You’ve had a different career path than many others at Carl Marks Advisors, having started at the firm, then left and returned. Can you tell us about your journey and what drew you back to Carl Marks Advisors?
I was originally at Carl Marks Advisors from 2015 until 2018. During that time, I built a network of buyside funds that invested in interesting/nuanced assets. Although I have always enjoyed investment banking, and in particular financial restructuring, I was interested in applying what I had learned over the years to principle investing.
Ultimately, what drew me back to Carl Marks Advisors was the people. As I progress through my career, I place increasing importance on the people I work with. I enjoy the collaboration, mentorship, and constructive strategic discussions that occur when you’re a part of a great and likeminded team.
What originally drew you to a career in restructuring and investment banking?
Unlike many, I didn’t have any preconceptions about the financial restructuring profession prior to starting my career. I had spoken to several investment banking firms while I was in undergrad and I remember leaving the discussions impressed. The people interviewing me were well-spoken, driven, and were involved in matters I was reading about in the Wall Street Journal. Around that same time, I read about a larger restructure occurring where creditors were converting debt to equity, and the company was selling off assets via 363, significantly deleveraging newco. I remember enjoying learning about all the moving pieces and as a result, I began researching investment banking firms that specialized in financial restructuring, eventually landing an analyst role in Los Angeles.
What lessons were you able to bring back to Carl Marks Advisors from your time private equity?
As a result of my experience in private equity, I have a better understanding of what each party involved in a deal wants to accomplish which provides me with a more comprehensive view of the transactions I’m executing. The most important lesson I learned was how to look at transactions from an ownership perspective, i.e. where might investors find value in the companies we’re restructuring, and how might they approach structuring the deal? It’s been invaluable as I approach deals from the opposite side.
When you first worked at Carl Marks Advisors, you focused on operational and restructuring work, but now focus on transactional work. How do the two compare?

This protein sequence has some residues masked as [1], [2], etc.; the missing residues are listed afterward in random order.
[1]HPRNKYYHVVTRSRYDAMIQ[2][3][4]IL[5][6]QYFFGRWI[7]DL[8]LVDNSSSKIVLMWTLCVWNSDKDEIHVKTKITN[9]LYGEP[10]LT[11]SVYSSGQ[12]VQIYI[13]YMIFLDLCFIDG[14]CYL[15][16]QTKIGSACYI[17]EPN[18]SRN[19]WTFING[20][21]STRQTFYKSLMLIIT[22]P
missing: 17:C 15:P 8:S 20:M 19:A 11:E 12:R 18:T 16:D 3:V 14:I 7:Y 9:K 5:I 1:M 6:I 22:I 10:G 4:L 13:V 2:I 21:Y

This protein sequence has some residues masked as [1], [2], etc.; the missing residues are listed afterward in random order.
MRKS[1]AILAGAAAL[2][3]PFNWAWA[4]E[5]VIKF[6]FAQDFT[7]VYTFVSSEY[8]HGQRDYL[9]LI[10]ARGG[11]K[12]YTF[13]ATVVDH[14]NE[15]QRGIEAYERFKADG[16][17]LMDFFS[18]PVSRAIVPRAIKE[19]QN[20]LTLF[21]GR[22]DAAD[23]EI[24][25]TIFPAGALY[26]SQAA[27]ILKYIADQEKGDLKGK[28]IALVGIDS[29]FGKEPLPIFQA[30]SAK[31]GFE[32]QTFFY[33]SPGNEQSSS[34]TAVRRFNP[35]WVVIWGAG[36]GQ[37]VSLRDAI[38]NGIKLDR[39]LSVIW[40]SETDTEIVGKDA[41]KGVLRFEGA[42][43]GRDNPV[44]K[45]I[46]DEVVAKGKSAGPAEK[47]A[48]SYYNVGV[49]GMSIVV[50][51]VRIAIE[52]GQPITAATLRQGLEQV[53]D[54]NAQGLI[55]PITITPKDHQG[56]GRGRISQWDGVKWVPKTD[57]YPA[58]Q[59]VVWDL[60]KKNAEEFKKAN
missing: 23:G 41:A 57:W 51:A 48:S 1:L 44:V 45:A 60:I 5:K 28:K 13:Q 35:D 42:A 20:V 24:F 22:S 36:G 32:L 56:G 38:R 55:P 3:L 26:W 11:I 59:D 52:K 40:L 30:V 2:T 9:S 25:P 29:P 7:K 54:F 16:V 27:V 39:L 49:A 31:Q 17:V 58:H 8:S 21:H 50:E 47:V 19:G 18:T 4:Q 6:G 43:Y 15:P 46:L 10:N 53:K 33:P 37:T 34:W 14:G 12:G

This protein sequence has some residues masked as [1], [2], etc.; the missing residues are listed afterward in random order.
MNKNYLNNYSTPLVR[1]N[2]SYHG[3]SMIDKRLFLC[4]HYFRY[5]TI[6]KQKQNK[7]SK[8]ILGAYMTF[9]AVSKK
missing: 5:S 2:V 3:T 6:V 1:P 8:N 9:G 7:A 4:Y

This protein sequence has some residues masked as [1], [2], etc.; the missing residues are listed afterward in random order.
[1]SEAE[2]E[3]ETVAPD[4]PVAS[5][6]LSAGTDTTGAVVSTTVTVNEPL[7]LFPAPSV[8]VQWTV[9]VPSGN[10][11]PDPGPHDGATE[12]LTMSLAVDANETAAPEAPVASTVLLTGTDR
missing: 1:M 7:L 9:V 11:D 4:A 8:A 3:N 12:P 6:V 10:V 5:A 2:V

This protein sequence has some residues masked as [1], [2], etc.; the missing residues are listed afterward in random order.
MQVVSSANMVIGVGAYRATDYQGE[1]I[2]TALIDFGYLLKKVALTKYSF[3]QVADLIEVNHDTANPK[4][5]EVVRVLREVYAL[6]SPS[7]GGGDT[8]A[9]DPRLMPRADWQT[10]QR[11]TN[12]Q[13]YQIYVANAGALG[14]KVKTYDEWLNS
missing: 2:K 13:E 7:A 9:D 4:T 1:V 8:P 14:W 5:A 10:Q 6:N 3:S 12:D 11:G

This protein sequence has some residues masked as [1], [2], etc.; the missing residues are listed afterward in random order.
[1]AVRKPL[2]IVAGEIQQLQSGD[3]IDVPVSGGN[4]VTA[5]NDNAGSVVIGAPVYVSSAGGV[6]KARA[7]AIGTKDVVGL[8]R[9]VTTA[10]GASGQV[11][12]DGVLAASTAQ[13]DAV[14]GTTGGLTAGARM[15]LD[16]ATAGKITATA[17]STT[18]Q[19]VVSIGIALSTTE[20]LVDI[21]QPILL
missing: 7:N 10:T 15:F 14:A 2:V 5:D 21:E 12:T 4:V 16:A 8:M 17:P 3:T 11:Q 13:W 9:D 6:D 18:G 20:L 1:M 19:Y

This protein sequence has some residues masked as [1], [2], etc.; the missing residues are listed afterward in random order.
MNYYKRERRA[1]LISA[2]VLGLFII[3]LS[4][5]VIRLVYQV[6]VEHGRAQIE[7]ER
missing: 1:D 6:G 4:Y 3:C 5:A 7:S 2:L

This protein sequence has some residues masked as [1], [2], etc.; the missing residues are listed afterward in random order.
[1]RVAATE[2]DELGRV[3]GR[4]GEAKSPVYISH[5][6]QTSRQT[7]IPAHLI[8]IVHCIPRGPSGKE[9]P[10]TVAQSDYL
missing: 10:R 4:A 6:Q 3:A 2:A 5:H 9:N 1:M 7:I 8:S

I think of the two functions as balance sheet/financial restructure work versus income statement/ operational restructure work, with some overlap between the two – nearly every engagement has both balance sheet and income statement elements that need to be considered. However, on the transactional side, we’re primarily engaged to effectuate some kind of financial restructure after determining strategic options for our clients. It typically involves M&A, capital raise, refinancing or recapitalization, etc., all of which impact the balance sheet.
On the operational restructure side, we are primarily engaged to assess business performance and liquidity, determine revenue and expense drivers, or take on interim management/officer roles such as CRO and CFO.
What’s great about Carl Marks Advisors is they offer both services and you can determine for yourself what kind of work you’re most interested in.
COVID-19 certainly changed things for most companies over the past year. What are two to three takeaways you can share based on the work you’ve been doing for Carl Marks Advisors?
There remains a great deal of uncertainty for all stakeholders in the market including companies, lenders, investors, etc., due to the challenge of predicting when conditions will normalize. In many cases, lenders and investors are kicking the can down the road while companies do their best to retain talent and maximize their operations.
That said, capital structures have developed more complexity in recent years as alternative investors have become more common within them. Goals often differ from traditional lending sources and there have been some instances where we see alternative investors taking action where we might not have otherwise seen occurring 5 to 10 years ago.
Additionally, the amount of leverage continues to grow as new first lien, second lien and mezzanine financing is deployed, creating inter-capital structure transactions and other more nuanced restructures. Investors are attempting to optimally position themselves within the capital structure in preparation for whatever comes next as the pandemic ends.
What’s the first thing you plan to do or place you want to go once COVID-19 restrictions lift?
I enjoy travelling internationally and Paris is my favorite city outside of New York. I think I’ll hop on a plane and head to Paris for a few days, and then afterwards take a train down to Milan, Bologna, and Florence.